Ornithologia, or The birds, a poem, in 2 pt., with an intr. to their natural history (Google eBook)

Front Cover
1828
0 Reviews
  

What people are saying - Write a review

We haven't found any reviews in the usual places.

Related books

Contents


Common terms and phrases

Popular passages

Page 69 - Why sleep'st thou, Eve? now is the pleasant time, The cool, the silent, save where silence yields To the night-warbling bird, that now awake Tunes sweetest his love-labour'd song, now reigns Full orb'd the moon, and with more pleasing light Shadowy sets off the face of things, in vain, If none regard; heaven wakes with all his eyes, Whom to behold but thee, nature's desire?
Page 147 - The raven himself is hoarse That croaks the fatal entrance of Duncan Under my battlements. Come, you spirits That tend on mortal thoughts, unsex me here, And fill me from the crown to the toe top-full Of direst cruelty! Make thick my blood; Stop up...
Page 46 - In glassy breadth, seem, through delusive lapse, Forgetful of their course. 'Tis silence all, And pleasing expectation. Herds and flocks Drop the dry sprig, and, mute-imploring, eye The falling verdure. Hushed in short suspense, The plumy people streak their wings with oil, To throw the lucid moisture trickling off, And wait the approaching sign, to strike at once Into the general choir.
Page 141 - See! from the brake the whirring pheasant springs, And mounts exulting on triumphant wings: Short is his joy; he feels the fiery wound, Flutters in blood, and panting beats the ground. Ah! what avail his glossy, varying dyes, His purple crest, and scarlet-circled eyes, The vivid green his shining plumes unfold, His painted wings, and breast that flames with gold?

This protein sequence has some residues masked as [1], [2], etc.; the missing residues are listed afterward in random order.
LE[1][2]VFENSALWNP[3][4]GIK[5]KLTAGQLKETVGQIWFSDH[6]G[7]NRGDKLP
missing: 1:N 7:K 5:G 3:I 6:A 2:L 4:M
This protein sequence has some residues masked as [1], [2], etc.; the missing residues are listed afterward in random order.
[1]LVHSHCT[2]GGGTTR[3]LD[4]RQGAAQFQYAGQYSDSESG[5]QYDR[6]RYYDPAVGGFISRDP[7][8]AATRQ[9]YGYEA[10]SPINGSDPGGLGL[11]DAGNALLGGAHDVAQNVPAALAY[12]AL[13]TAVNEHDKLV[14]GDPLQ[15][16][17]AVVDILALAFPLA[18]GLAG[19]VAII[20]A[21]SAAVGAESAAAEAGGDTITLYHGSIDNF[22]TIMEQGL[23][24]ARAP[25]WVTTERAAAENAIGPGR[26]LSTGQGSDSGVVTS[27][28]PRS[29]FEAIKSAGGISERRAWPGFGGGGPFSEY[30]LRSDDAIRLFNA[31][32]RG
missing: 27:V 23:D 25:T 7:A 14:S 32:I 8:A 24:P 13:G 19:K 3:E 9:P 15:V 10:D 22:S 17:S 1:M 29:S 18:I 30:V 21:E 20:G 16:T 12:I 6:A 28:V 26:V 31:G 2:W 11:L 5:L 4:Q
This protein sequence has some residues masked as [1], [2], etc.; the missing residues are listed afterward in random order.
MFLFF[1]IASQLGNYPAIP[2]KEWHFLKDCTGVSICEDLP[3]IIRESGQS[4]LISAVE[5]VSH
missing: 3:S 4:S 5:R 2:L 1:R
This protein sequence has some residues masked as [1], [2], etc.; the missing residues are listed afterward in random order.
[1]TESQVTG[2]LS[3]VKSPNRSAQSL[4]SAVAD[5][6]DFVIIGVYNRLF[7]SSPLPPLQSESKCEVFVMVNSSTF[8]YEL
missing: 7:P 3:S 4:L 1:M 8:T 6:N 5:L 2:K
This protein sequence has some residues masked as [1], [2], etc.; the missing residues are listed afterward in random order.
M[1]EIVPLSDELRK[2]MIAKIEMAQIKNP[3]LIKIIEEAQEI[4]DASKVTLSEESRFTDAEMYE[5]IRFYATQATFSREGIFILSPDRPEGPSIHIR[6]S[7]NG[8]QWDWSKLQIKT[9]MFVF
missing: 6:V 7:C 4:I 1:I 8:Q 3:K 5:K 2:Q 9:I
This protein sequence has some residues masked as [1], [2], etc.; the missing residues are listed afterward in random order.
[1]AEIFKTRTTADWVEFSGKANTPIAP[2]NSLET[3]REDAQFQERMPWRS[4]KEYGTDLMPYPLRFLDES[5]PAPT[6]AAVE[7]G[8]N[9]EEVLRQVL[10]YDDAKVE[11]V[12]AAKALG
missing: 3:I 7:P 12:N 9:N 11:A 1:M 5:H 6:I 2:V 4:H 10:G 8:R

Page 72 - Superior heard, run through the sweetest length Of notes; when listening Philomela deigns To let them joy, and purposes, in thought Elate, to make her night excel their day.
Page 132 - O NIGHTINGALE that on yon bloomy spray Warblest at eve, when all the woods are still, Thou with fresh hope the lover's heart dost fill, While the jolly hours lead on propitious May. Thy liquid notes that close the eye of day, First heard before the shallow cuckoo's bill, Portend success in love. O, if Jove's will Have...
Page 148 - THERE is a bird, who by his coat, And by the hoarseness of his note, Might be supposed a crow; A great frequenter of the church, Where bishoplike he finds a perch, And dormitory too. Above the steeple shines a plate, That turns and turns, to indicate From what point blows the weather. Look upó your brains begin to swim, 'Tis in the cloudsó that pleases him, He chooses it the rather.
Page 72 - Up springs the lark, 590 Shrill-voiced and loud, the messenger of morn : Ere yet the shadows fly, he mounted sings Amid the dawning clouds, and from their haunts Calls up the tuneful nations.
Page 114 - He sang of love, with quiet blending, Slow to begin, and never ending ; Of serious faith, and inward glee ; That was the song, the song for me...
Page 395 - Though richest hues the peacock's plumes adorn, Yet horror screams from his discordant throat. Rise, sons of harmony, and hail the morn, While warbling larks on russet pinions float. Or seek at noon the woodland scene remote, Where the grey linnets carol from the hill. O, let them ne'er, with artificial note, To please a tyrant strain the little bill, But sing what Heaven inspires, and wander where they will.

Bibliographic information